Posts Tagged ‘Keswick Theatre’

IMG_4736Stephen Stills has long been one of my favorite artists, yet I’ve rarely seen him live – one of those oddities of life, I suppose.

For those who may be unaware of who he is, and I imagine that means a number of younger folks – he’s the S in CSN (and sometimes Y); and was the driving force behind Buffalo Springfield, whose “For What It’s Worth” is one of the de rigueur protest songs used in films and TV shows about the 1960s. His solo hit “Love the One You’re With,” released in 1970, is another go-to song often used to evoke the free-love aspect of that era. And, in the early 1970s, he released a string of excellent, four- and five-star solo albums – especially the sprawling double-LP Manassas set.

His were the first songs I played when I deejayed the Folk Show at Penn State in the mid-1980s: “Crossroads/You Can’t Catch Me” and “Everybody’s Talkin’ at Me” from his 1975 live album.

Anyway, as I wrote a few months back, I first saw him in 1984 at a Walter Mondale rally in Philly; as I remember it, he was good – but it was a four-song set. I also saw him that same year with Crosby, Stills & Nash at the Mann Music Center – an excellent show, if my memory is correct; and in 2002 with Crosby, Stills, Nash and Young at the Wells Fargo barn, though at the time it was known as the First Union Center. That was an incredible show.

Anyway, all things considered, his July 9th, 2015, concert at the Keswick Theatre in Glenside, PA, was very good – “all things considered” being the optimal phrase. Through the years, Stills has developed hearing issues that have caused singing to become something of an issue for him, especially on acoustic/softer numbers. He’s not always in tune. On songs when he sings from his gut, he sounds great. Deafness hasn’t impacted his guitar playing, however; he basically put on a two-hour clinic for how to wrench emotion from six strings. “Suite: Judy Blue Eyes” was a wonder to behold.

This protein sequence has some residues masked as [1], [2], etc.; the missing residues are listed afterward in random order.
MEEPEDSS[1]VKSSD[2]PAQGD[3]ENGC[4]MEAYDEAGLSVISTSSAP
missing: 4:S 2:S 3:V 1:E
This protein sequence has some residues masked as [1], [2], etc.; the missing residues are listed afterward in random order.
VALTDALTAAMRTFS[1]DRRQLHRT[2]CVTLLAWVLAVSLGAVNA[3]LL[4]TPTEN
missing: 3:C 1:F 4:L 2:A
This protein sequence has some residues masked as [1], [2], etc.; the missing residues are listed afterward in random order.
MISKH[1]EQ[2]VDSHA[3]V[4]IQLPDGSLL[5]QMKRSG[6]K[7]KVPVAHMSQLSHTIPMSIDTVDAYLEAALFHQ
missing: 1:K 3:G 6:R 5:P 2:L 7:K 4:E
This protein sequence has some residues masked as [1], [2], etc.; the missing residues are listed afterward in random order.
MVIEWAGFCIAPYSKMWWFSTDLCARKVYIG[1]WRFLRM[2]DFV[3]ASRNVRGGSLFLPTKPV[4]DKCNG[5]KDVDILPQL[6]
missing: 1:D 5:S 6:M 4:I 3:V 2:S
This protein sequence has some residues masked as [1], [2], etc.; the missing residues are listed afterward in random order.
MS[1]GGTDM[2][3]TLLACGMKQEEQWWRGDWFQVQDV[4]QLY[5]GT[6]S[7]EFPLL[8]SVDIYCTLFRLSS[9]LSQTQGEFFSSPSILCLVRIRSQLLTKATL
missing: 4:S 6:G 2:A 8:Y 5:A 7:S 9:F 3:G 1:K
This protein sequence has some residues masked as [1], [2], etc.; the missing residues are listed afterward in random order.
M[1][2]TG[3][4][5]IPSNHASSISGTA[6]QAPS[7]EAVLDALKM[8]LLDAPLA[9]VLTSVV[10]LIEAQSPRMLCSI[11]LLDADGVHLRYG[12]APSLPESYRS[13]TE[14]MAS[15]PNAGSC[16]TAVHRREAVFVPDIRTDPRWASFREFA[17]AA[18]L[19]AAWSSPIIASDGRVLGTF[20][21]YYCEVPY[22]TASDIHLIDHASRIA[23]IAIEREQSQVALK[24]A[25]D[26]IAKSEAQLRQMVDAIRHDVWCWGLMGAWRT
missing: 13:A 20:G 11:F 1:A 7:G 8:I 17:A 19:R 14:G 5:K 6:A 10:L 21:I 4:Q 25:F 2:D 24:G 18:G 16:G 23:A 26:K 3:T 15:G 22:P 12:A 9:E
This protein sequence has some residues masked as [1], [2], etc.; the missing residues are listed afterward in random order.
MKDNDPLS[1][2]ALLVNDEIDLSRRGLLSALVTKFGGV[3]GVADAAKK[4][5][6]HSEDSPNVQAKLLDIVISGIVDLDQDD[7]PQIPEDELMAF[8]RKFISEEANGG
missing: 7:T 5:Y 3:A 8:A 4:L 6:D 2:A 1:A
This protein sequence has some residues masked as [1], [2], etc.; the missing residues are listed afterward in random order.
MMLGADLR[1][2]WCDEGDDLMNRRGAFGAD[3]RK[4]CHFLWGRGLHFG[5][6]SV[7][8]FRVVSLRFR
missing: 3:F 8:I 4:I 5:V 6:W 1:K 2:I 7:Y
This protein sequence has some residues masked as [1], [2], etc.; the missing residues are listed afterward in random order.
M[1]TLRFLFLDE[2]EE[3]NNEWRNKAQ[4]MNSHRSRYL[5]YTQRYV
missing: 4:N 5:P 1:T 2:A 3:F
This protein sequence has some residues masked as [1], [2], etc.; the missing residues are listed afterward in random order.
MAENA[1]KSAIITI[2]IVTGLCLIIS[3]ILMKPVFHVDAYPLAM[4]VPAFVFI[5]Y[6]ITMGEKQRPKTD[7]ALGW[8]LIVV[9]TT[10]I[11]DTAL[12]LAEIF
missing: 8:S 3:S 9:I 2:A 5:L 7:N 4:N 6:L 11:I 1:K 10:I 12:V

The show was split into two hour-long sets. The first consisted of acoustic (and a few gentle electric) numbers; the second was electric, rockin’ and bluesy. He was also in a talkative mood, recalling conversations with Fred Neil about “Everybody’s Talkin’ at Me,” Bob Dylan about “Hollis Brown” and Steve Jobs about the iPhone’s subpar sound.

The first set opened with “Helplessly Hoping” and featured quite a few cover songs, including his take on Graham Nash’s “I Used to Be a King.” He borrowed the arrangement from Shawn Colvin, he said, and it was powerful. Unfortunately, my recording of it stopped mid-song when I received a flash-flood alert – it was stormy night. Thunder rumbled during “Everybody’s Talkin’ at Me,” in fact.

I’d have loved it if he’d included a few more of his own classic compositions – “Fishes and Scorpions,” say, or “Black Queen,” “See the Changes” or “First Things First.” Still, no complaints.

The second set was, as I said above, electric. He opened with the classic “Southern Cross,” which is one of my all-time favorite songs, and continued with two songs from the Rides, the stellar blues group he formed with Kenny Wayne Shepherd and Barry Goldberg a few years back. “Bluebird” flew high; and a fierce “Rockin’ in the Free World” came close to blowing the roof off the venue.

The encores were fun, too – especially “For What It’s Worth.” Everyone was on their feet and singing along with both songs. Our seats weren’t the best, tall people were around and it was a humid night. No matter. No distance. It’s the ride.

First set: Helplessly Hoping; Change Partners; Thoroughfare Gap; Everybody’s Talkin’/Dolphins; Girl from the North Country; Reason to Believe; Ballad of Hollis Brown; Daylight Again/Find the Cost of Freedom; I Used to Be a King; Johnny’s Garden; Suite: Judy Blue Eyes

Second set: Southern Cross; Treetop Flyer; Don’t Want Lies; Roadhouse; Make Love to You; Virtual World; Bluebird; Rockin’ in the Free World

Encores: For What It’s Worth; Love the One You’re With